Producer Joel Soisson talks about making “Trick or Treat” in Wilmington

Producer Joel Soisson on the set of Piranha 3DD at Shaw Speaks Community Center in Wilmington (2011)

By Brian Tucker

Joel Soisson hasn’t been to Wilmington since he produced and co-wrote Trick or Treat for Dino De Laurentiis in the spring of 1986. For the last month he’s been producing Piranha 3DD, an outrageous horror sequel to last year’s hit Piranha 3D. I spoke with Soisson during the last days of shooting at the Shaw-Speaks Community Center as a muggy heat wave preempted summer.

Soisson revealed himself to bean ardent multi-tasker. He would politely step away to shoot inserts for the film then return to exactly where he left off in conversation. For Soisson, being in Wilmington elicits memories of when the film industry here was still new and the soundstages maybe a year old.

Was the original draft by screenwriter Rhet Topham darker in tone?

Soisson: He wrote the story and turned in a draft. Great guy. That was a case where my then partner and I Michael Murphy did a rewrite, did a couple, because we brought on director Charlie Martin Smith and I think there were certain new directions which really preserved Rhet’s concept but made the screenplay a lot different in terms of characters, dialogue and plot. It wasn’t totally one of those cases where there were equal changes based on…I think the idea of having Gene Simmons and Ozzy had an effect on how things changed.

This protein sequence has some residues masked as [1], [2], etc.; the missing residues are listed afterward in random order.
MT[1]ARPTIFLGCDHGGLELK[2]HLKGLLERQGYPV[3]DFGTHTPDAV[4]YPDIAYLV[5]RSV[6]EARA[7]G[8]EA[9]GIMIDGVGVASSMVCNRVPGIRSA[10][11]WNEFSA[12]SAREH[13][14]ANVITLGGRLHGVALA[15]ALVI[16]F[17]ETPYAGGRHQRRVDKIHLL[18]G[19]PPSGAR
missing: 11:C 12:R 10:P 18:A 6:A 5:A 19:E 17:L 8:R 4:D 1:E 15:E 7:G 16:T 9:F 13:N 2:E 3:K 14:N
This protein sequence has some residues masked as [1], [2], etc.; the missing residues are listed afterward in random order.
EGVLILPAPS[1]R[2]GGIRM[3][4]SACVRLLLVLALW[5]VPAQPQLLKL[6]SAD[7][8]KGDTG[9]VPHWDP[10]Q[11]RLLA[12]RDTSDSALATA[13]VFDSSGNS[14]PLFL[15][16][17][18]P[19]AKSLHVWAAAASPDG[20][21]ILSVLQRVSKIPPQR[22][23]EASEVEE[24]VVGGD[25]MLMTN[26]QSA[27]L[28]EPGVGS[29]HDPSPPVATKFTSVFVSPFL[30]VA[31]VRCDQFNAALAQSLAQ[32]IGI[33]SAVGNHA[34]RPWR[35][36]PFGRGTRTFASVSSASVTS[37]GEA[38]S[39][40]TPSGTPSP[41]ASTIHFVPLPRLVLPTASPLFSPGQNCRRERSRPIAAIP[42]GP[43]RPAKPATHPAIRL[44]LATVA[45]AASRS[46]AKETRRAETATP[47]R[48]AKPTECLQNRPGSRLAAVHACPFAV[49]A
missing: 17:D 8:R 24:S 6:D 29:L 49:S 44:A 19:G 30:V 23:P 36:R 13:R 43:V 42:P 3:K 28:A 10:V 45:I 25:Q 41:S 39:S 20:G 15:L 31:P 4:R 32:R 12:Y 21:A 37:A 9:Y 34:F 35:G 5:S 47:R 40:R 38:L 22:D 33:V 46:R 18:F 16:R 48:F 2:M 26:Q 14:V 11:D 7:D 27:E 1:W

It became kind of like an alienated youth’s version of A Nightmare on Elm Street because there was this guy that didn’t come out of your dreams. He comes out of the backwards-masking of a record. Yet the way he infiltrates the real world was very similar to Freddy Krueger. Even the scarring on Sammi Curr’s face probably was a little derivative in that way.

I think the original idea was much darker. As I recall it was a very serious movie and that we did try lightening it up in whatever way we could. You always have to, it’s certainly a lot lighter than the Nightmare’s, but that’s sort of the tendency of trying to goof things up a little bit. I’m not a fan of straight horror actually and especially the direction horror’s taken recently with the gore porn stuff. It’s just a taste thing.